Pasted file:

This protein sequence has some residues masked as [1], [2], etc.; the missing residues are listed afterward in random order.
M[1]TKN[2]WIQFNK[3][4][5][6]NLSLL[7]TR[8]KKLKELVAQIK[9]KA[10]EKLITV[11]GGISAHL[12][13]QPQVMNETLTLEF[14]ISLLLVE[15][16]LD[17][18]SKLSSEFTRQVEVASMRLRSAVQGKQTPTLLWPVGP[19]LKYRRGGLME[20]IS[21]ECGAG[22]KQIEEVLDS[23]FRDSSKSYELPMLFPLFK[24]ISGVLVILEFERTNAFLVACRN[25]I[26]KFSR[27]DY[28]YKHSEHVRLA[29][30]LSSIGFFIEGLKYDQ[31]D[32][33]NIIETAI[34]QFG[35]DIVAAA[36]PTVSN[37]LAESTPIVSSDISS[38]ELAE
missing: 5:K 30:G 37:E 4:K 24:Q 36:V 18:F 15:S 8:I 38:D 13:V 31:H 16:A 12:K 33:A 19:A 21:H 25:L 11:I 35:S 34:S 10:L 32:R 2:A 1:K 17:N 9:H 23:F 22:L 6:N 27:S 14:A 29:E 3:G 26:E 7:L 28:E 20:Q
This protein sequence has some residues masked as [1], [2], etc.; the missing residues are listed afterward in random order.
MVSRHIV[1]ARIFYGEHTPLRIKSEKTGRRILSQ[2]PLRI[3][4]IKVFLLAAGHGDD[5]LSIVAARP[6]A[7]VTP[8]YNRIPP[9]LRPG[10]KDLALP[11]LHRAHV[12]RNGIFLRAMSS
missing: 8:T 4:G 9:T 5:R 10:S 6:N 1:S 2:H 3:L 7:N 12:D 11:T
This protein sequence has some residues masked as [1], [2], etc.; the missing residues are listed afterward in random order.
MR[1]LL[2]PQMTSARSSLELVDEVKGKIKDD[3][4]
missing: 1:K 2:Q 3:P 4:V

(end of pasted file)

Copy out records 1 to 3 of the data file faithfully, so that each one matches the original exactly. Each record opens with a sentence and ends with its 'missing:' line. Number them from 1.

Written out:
This protein sequence has some residues masked as [1], [2], etc.; the missing residues are listed afterward in random order.
M[1]TKN[2]WIQFNK[3][4][5][6]NLSLL[7]TR[8]KKLKELVAQIK[9]KA[10]EKLITV[11]GGISAHL[12][13]QPQVMNETLTLEF[14]ISLLLVE[15][16]LD[17][18]SKLSSEFTRQVEVASMRLRSAVQGKQTPTLLWPVGP[19]LKYRRGGLME[20]IS[21]ECGAG[22]KQIEEVLDS[23]FRDSSKSYELPMLFPLFK[24]ISGVLVILEFERTNAFLVACRN[25]I[26]KFSR[27]DY[28]YKHSEHVRLA[29][30]LSSIGFFIEGLKYDQ[31]D[32][33]NIIETAI[34]QFG[35]DIVAAA[36]PTVSN[37]LAESTPIVSSDISS[38]ELAE
missing: 5:K 30:G 37:E 4:K 24:Q 36:V 18:F 15:S 8:I 38:D 13:V 31:H 16:A 12:K 33:A 19:A 21:H 25:L 11:I 35:S 34:S 10:L 32:R 2:A 1:K 17:N 9:H 23:F 22:L 6:N 27:S 14:A 29:E 3:G 26:E 7:L 28:E 20:Q
This protein sequence has some residues masked as [1], [2], etc.; the missing residues are listed afterward in random order.
MVSRHIV[1]ARIFYGEHTPLRIKSEKTGRRILSQ[2]PLRI[3][4]IKVFLLAAGHGDD[5]LSIVAARP[6]A[7]VTP[8]YNRIPP[9]LRPG[10]KDLALP[11]LHRAHV[12]RNGIFLRAMSS
missing: 8:T 4:G 9:T 5:R 10:S 6:N 1:S 2:H 3:L 7:N 12:D 11:T
This protein sequence has some residues masked as [1], [2], etc.; the missing residues are listed afterward in random order.
MR[1]LL[2]PQMTSARSSLELVDEVKGKIKDD[3][4]
missing: 1:K 2:Q 3:P 4:V